I read with amusement Gabriel Rotella’s Cityscape column, “Catholic Bashing: The Cry of Cowards.” As president of the nation’s largest Catholic civil rights organization

… I can assure Rotella that the Catholic League does not object to criticism of the Catholic Church. But that doesn’t mean that we don’t object when militant gays disrupt a mass.

And for the record, the disruption of a church service by gays has not been limited to one occurrence at St. Patrick’s. Indeed, gays disrupted a mass said by Bishop Daily on Aug. 29, fully three days before Mr. Rotella’s piece appeared. In short, his piece was as erroneous as it was embarrassing.

-William A. Donohue


Once again I must ask the editors of the Tribune to look inward toward what appears to be the continued bashing of Catholics. I speak of the cartoon depicting the pope … presiding over a church that is out of control. The cartoon was so offensive that our office received a barrage of phone calls voicing disapproval of the cartoon. To be ridiculed by Rob Rogers, a cartoonist for a Pittsburgh paper, is injury upon insult. The interesting part of this cartoon is that it continues to lampoon the Holy Father rather than salute his efforts to bring the youth of the world his message of peace. A cartoon of ridicule that portrayed the jewish hierarchy or African-American leadership in the same vein would result in justified outrage. Please consider the way you choose to show the Catholic faith and its leaders. In our opinion, the manner in which you have addressed this issue is ridiculous.

Tom O’Connell
Mid-west Regional Director


It is sad and petty, and rather vindictive, that on the happy occasion of the pope’s visit to the United States, a major newspaper serving a largely Catholic community could not resist the temptation to deliver a slap at the Catholic Church. (“The pope’s catholic church,” Aug. 12 editorial).

The Globe’s assertion that the Catholic Church was last officially recognized in Mexico when it was alledgedly “the ally of dictators and landowners,” is not only gratuitously offensive but historically inaccurate.

The Holy See last enjoyed diplomatic recognition from Mexico in 1865 during the liberal and somewhat anticlerical monarchy of Maximilian. Most of the dictators in Mexico’s history have been violent persecutors of the church.

It is unfortunate that the Globe chose to repeat a piece of anti-Catholic propaganda that has been used to justify repression against the Catholic Church in Mexico. One might not unreasonably infer that the editorial writer views the Catholic Church as an ideological opponent to be relentlessly attacked, no matter how remote the pretext or how inappropriate the occasion.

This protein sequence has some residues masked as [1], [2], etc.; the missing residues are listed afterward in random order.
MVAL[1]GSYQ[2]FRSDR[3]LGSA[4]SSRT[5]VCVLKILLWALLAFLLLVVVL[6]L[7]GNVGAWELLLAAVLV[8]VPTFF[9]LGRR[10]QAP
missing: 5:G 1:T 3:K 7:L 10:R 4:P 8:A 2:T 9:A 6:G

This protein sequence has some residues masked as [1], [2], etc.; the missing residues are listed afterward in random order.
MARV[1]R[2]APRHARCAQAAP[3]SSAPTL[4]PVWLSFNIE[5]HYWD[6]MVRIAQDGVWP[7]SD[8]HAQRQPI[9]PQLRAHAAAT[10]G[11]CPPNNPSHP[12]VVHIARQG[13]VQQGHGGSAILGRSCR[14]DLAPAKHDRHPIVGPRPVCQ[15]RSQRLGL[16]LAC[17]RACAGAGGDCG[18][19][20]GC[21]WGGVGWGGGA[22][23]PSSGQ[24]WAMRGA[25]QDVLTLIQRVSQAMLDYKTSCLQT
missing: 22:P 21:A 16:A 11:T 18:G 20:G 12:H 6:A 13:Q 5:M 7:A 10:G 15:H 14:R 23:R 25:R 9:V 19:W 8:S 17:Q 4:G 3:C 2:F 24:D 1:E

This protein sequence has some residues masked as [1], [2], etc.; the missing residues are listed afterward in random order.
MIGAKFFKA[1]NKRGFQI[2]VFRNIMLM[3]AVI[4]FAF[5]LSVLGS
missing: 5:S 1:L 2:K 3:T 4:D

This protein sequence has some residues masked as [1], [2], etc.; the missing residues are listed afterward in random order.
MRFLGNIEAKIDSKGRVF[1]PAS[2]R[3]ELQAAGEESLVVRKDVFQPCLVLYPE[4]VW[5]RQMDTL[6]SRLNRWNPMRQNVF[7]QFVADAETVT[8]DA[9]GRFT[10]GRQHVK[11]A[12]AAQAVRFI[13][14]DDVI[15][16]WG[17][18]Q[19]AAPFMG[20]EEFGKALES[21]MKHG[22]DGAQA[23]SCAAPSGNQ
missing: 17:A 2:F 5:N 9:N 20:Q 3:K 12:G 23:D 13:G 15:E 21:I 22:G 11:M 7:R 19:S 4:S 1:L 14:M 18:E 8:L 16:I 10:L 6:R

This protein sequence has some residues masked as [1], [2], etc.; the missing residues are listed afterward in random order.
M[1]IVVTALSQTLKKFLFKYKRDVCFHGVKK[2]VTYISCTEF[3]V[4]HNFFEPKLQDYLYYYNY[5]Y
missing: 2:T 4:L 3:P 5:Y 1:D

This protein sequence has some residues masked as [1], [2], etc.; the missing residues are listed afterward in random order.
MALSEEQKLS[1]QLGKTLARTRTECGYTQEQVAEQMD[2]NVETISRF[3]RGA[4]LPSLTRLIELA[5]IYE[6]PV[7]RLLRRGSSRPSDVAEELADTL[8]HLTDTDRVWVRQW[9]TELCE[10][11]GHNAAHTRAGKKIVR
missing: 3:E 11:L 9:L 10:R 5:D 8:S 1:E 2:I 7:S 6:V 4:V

Daniel T. Flatley
President, Massachusetts Chapter


Whether Rob Rogers is just another anti-Catholic bigot working in the media or someone who hasn’t evolved from adolescence, I do not know. But his cartoon portraying Pope john Paul II as presiding over a church that is out of control was so offensive that I received a barrage of phone calls from Pittsburgh Catholics.

The cartoon also misrepresents the level of dissension within the church. Most Catholics are no more prepared to abandon their church today than they were in the past. Indeed, as a proportion of the population, Catholics have actually gained ground in the last few decades, making suspect the charge that the pope is presiding over a recalcitrant flock.

If church enrollment is up, and if the most orthodox seminaries are registering the largest increases, it suggests that Mr. Rogers does indeed have something to worry about. That’s right – we’re here, we’re everywhere and most important, we’re not going to take it anymore.

William A. Donohue


Margery Eagan persists in giving theological advice to a religion she neither comprehends nor believes in (“Annulment flap points up flaw in church doctrine,” Sept. 9).

Eagan’s assertion that the Catholic Church should recognize divorce is just one more example of her willingness to exploit any opportunity, even the tragedy of a broken marriage, to pursue her relentless ideological vendetta against the church.

The church’s defense of the sanctity of marriage is not rooted in policy or politics, but in the words of Jesus Christ: “What God hath joined together, let no man put asunder.” It is a teaching that is 2,000 years old, and it is not likely to be changed because some disaffected ex-Catholics in the feminist subculture find it objectionable.

Within the United States there are nine major Protestant denominations, unions of the Reform, Conservative and Orthodox jews, and 14 Eastern Orthodox churches.

It would be a refreshing exercise in diversity if we could hear Eagan express her views on a religious body other than the Catholic Church for a change.

Daniel T. Flatley
President, Massachusetts Chapter

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